RV rentals can be a great way to see the country without breaking the bank.
However, you can do a few things to ensure you’re getting the best deal possible (and save tons of money in the process)!
Below you’ll learn how to rent an RV for cheap with our seven quick and easy money-saving tips!
Let’s get started!
How to Rent an RV for Cheap
The cheapest way to rent an RV is to select the optimal size and type of RV, be flexible with your rental dates and durations, forgo certain extras, and choose the right RV rental company.
Let’s break each of these down in more detail.
Finding the Cheapest RV Rental Company
When it comes to RV rental companies, you typically have three types to choose from:
- Peer-to-peer RV rental companies: These are the VRBOs of RV rentals. They connect RV owners with those looking to rent an RV. Because any RV owner can quickly and easily list their RV for rent, they have the largest selection of RVs to choose from for a wide variety of prices. Outdoorsy and RVshare are two examples of peer-to-peer networks. See How to Find the Best RV for Rent by Owner for more information and tips on renting from a peer-to-peer company.
- Corporate RV rental companies: This type of rental company owns a fleet of recreational vehicles that they rent out from certain locations across the U.S., Canada, and Mexico. Examples include Cruise America and El Monte RV Rental & Sales.
- RV dealerships: Some local RV dealerships may rent out certain models of campers. You will need to contact local dealerships to see if this is an option near you.
Peer-to-peer RV rental companies like Outdoorsy will typically provide the cheapest rental opportunities due to the sheer size of their inventory and wide range of rental prices.
That isn’t to say that corporate RV rental companies are over-priced. They just have limited inventory to choose from, and you can’t shop around for inexpensive options the same way you can with peer-to-peer rentals.
For example, Cruise America only offers one type of RV – a class-C – that only comes in four different sizes. And you can expect to pay around $115 to $265 per night on average.
Compare that with a company like Outdoorsy, which can have hundreds of different types, sizes, classes, etc., of campers to choose from, depending on where you live, at prices that range from $35 a night to over $400.
In other words, more options will typically mean finding a better deal.
But, to find the best deals, you have to shop around, so we recommend browsing through the top 5 RV rental companies to find the cheapest RV rental that will work for you.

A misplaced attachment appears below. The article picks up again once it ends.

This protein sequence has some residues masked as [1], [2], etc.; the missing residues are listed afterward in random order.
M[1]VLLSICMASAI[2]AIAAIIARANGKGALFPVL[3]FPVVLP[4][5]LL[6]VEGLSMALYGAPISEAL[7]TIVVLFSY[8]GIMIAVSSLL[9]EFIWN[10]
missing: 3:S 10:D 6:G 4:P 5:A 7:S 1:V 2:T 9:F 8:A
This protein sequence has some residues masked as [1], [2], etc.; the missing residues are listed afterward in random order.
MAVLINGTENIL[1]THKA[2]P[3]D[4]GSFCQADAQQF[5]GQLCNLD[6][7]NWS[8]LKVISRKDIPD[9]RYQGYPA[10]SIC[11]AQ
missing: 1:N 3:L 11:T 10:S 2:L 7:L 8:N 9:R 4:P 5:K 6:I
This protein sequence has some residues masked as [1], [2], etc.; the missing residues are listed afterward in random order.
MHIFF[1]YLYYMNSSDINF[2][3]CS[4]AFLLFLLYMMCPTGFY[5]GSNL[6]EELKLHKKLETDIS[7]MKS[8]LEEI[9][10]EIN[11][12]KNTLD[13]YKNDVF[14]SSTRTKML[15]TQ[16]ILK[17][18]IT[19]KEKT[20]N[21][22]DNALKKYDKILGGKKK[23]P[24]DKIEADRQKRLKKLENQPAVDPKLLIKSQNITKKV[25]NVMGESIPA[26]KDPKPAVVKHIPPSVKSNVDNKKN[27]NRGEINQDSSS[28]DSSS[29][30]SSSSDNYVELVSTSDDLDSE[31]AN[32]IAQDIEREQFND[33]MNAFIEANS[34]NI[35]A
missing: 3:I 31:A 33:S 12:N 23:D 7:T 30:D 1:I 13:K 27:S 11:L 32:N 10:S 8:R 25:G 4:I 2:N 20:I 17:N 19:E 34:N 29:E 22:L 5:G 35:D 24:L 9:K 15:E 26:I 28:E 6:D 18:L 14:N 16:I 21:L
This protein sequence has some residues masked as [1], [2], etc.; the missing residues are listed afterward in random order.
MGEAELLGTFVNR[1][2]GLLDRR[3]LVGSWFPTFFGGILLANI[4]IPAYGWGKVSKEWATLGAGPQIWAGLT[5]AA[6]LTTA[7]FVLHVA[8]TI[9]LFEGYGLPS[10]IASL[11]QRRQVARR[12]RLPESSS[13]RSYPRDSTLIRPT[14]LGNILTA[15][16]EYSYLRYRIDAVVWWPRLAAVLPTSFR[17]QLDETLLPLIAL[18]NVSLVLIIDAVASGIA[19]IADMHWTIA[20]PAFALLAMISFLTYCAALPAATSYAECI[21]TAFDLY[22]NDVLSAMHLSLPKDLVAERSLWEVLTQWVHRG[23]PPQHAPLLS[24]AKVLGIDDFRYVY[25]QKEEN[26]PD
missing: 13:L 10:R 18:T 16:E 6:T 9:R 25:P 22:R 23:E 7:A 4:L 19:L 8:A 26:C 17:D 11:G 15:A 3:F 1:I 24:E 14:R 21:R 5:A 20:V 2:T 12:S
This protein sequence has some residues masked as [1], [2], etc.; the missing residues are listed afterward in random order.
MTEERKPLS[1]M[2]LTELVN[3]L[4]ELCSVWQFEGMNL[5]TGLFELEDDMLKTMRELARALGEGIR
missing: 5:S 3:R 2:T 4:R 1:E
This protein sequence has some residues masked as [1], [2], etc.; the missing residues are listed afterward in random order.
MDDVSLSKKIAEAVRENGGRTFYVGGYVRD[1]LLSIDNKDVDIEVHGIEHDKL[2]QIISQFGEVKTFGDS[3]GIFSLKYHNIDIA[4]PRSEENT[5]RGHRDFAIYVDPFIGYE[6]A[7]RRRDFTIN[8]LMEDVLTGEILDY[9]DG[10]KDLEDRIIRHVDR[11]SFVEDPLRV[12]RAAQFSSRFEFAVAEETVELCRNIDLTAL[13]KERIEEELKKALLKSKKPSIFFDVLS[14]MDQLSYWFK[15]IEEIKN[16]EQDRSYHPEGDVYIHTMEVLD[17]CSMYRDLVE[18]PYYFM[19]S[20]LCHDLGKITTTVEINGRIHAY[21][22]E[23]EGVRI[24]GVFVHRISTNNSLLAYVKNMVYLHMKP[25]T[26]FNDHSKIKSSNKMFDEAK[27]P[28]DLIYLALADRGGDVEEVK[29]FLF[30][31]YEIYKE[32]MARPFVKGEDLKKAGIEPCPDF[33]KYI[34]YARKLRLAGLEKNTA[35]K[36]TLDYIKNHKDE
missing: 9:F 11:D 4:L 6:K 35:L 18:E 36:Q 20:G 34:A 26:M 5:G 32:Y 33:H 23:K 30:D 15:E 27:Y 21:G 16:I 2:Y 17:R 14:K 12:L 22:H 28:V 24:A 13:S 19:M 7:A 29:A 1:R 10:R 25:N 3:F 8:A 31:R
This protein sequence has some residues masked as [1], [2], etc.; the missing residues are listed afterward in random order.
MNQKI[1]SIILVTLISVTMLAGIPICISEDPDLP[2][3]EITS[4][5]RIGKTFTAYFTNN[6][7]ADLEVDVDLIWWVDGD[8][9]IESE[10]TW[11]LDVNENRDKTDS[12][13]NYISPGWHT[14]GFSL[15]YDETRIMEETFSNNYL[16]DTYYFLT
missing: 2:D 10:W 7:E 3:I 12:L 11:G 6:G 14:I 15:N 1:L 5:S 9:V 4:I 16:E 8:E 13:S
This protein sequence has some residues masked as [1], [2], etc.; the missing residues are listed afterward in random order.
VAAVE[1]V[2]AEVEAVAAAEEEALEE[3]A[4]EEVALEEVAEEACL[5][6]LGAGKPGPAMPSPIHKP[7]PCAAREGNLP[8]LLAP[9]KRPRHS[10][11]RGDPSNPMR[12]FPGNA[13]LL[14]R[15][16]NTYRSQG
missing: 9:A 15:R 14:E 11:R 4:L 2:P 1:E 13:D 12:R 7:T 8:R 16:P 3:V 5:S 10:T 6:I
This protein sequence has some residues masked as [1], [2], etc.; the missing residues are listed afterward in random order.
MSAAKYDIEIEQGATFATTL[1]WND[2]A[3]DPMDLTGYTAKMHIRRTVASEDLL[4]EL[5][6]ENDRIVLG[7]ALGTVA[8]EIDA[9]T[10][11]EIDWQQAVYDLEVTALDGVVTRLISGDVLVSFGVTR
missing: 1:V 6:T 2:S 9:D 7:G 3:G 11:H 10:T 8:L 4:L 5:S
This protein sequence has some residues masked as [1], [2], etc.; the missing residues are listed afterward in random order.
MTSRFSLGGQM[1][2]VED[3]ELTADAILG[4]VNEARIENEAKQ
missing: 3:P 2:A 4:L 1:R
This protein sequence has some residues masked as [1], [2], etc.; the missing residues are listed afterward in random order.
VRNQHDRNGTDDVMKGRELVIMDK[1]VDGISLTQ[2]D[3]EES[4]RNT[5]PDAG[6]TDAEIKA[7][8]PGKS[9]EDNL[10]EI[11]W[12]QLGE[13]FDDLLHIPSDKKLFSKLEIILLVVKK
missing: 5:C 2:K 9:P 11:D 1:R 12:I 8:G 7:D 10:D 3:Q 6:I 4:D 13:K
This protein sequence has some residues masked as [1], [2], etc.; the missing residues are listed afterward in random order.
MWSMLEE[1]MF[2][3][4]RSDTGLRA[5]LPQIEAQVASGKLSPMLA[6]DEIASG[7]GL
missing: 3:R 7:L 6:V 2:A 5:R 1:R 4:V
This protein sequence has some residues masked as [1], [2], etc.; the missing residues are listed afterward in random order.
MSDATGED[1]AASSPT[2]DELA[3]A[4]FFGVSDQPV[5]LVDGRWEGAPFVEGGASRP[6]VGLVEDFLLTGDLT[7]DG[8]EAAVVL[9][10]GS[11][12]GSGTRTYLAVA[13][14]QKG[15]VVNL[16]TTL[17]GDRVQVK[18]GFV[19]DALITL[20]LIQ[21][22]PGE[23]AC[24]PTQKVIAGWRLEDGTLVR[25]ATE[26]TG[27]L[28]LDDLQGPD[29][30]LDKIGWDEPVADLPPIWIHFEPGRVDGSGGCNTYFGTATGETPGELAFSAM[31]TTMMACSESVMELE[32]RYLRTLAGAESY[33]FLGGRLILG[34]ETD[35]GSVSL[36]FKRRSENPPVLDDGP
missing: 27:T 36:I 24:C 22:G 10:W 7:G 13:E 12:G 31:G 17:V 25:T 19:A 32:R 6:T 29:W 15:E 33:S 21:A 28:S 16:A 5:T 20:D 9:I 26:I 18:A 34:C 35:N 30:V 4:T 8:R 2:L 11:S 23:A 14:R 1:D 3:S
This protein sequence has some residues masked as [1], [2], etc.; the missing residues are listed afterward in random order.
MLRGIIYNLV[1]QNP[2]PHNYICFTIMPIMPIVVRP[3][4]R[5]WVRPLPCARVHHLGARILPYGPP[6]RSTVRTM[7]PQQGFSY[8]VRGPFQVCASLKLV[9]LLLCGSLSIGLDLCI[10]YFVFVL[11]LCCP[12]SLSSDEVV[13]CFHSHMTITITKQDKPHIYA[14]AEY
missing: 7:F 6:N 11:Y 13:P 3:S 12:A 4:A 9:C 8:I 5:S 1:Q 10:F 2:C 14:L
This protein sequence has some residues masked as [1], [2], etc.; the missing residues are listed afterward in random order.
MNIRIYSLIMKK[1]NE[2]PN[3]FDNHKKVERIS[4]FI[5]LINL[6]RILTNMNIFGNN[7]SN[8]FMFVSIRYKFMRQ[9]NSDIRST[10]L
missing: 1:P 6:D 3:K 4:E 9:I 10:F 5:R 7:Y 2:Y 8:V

Top 5 RV Rental Companies
Related: Where Can I Rent an RV? (5 Best RV Rental Companies)
Select the Right Type of RV
The type of RV you rent will have a pretty significant impact on its rental price. So, it’s worth understanding the different types of RVs available for rent and their average rental cost to help you find the best option for you.
- Class A and C motorhomes: Typically the most expensive, with an average rental price of over $200 per night. But, they also come in larger sizes and with a wide range of luxuries and amenities.
- Campervans: These Class-B campers are smaller than Class-A and C but typically still have a wide range of amenities. They are slightly cheaper than the above averaging $160 per night. The allure of these vehicles is that they are compact, making them easier to drive and maneuver.
- Fifth-wheel trailers: These are pull-behind campers, so you’ll need a tow vehicle and towing experience to use one. They can rival Class-A and C motorhomes in terms of space and amenities but are typically cheaper at $130 per night on average.
- Travel trailers: Smaller versions of fifth wheels. These also need to be towed behind a tow vehicle (which you’ll typically have to supply). They cost on average $110 per night to rent.
- Pop-up and teardrop campers: The cheapest option on this list, pop-up trailers, and teardrop campers must be pulled behind a vehicle and offer the least amount of amenities. They cost on average around $80 per night to rent, but you can find them for as cheap as $30 per night.
The trick to getting the cheapest RV rental is choosing the type of RV that meets your needs – and nothing more.
For example, if you have a tow vehicle and don’t need the extra amenities a fifth wheel provides, then a pop-up camper will be your cheapest option.
If you don’t have a tow vehicle, will a Campervan meet your needs? They are, on average, cheaper than a Class-A or C.
Related: What Is the Difference Between Class A, B, and C Motorhomes?
While the type of RV you rent will depend on your needs and budget, it’s still important to shop around and compare prices to find the cheapest option.
Select the Right Sized RV
The size of the RV you rent can make a huge difference in the amount of money you spend!
Similar to choosing the type of RV, you only want to choose an RV that will fit the number of sleepers you need and your gear. Any bigger, and you’ll likely be spending more money than you have to.